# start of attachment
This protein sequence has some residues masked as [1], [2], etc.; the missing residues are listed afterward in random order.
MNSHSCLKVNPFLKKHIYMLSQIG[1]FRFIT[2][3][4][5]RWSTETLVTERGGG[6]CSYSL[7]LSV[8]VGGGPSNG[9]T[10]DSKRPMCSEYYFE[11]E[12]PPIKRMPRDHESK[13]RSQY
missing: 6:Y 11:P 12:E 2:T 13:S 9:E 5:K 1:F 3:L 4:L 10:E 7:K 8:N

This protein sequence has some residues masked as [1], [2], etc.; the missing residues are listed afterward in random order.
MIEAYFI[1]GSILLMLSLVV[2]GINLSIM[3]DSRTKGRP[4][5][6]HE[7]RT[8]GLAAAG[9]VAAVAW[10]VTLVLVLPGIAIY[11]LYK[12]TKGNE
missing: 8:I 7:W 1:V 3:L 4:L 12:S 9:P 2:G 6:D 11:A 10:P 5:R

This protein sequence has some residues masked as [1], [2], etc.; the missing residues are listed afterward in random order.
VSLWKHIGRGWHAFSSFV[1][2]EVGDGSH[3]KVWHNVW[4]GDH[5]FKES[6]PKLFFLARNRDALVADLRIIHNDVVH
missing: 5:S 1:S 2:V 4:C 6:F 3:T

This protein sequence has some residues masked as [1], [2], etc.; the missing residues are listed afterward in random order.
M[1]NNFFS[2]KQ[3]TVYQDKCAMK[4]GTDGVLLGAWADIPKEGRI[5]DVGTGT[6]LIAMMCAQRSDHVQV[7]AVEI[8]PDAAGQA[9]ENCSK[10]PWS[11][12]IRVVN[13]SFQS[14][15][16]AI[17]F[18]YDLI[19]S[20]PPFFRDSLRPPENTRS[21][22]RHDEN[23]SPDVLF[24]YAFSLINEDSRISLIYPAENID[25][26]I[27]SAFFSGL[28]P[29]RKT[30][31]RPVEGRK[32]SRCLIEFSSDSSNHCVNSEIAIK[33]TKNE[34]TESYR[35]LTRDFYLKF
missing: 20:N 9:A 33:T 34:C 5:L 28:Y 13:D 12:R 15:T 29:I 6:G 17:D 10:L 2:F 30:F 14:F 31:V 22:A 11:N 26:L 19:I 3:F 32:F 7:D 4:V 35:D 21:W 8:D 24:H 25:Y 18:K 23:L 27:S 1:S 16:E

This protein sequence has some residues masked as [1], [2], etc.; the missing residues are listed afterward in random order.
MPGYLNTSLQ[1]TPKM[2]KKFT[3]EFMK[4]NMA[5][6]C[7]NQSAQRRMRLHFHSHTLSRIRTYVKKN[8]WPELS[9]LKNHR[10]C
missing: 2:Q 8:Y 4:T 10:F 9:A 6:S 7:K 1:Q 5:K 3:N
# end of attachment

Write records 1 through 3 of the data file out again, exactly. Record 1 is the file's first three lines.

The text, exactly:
This protein sequence has some residues masked as [1], [2], etc.; the missing residues are listed afterward in random order.
MNSHSCLKVNPFLKKHIYMLSQIG[1]FRFIT[2][3][4][5]RWSTETLVTERGGG[6]CSYSL[7]LSV[8]VGGGPSNG[9]T[10]DSKRPMCSEYYFE[11]E[12]PPIKRMPRDHESK[13]RSQY
missing: 6:Y 11:P 12:E 2:T 13:S 9:E 5:K 1:F 3:L 4:L 10:E 7:K 8:N

This protein sequence has some residues masked as [1], [2], etc.; the missing residues are listed afterward in random order.
MIEAYFI[1]GSILLMLSLVV[2]GINLSIM[3]DSRTKGRP[4][5][6]HE[7]RT[8]GLAAAG[9]VAAVAW[10]VTLVLVLPGIAIY[11]LYK[12]TKGNE
missing: 8:I 7:W 1:V 3:L 4:L 12:S 9:P 2:G 6:D 11:A 10:P 5:R

This protein sequence has some residues masked as [1], [2], etc.; the missing residues are listed afterward in random order.
VSLWKHIGRGWHAFSSFV[1][2]EVGDGSH[3]KVWHNVW[4]GDH[5]FKES[6]PKLFFLARNRDALVADLRIIHNDVVH
missing: 5:S 1:S 2:V 4:C 6:F 3:T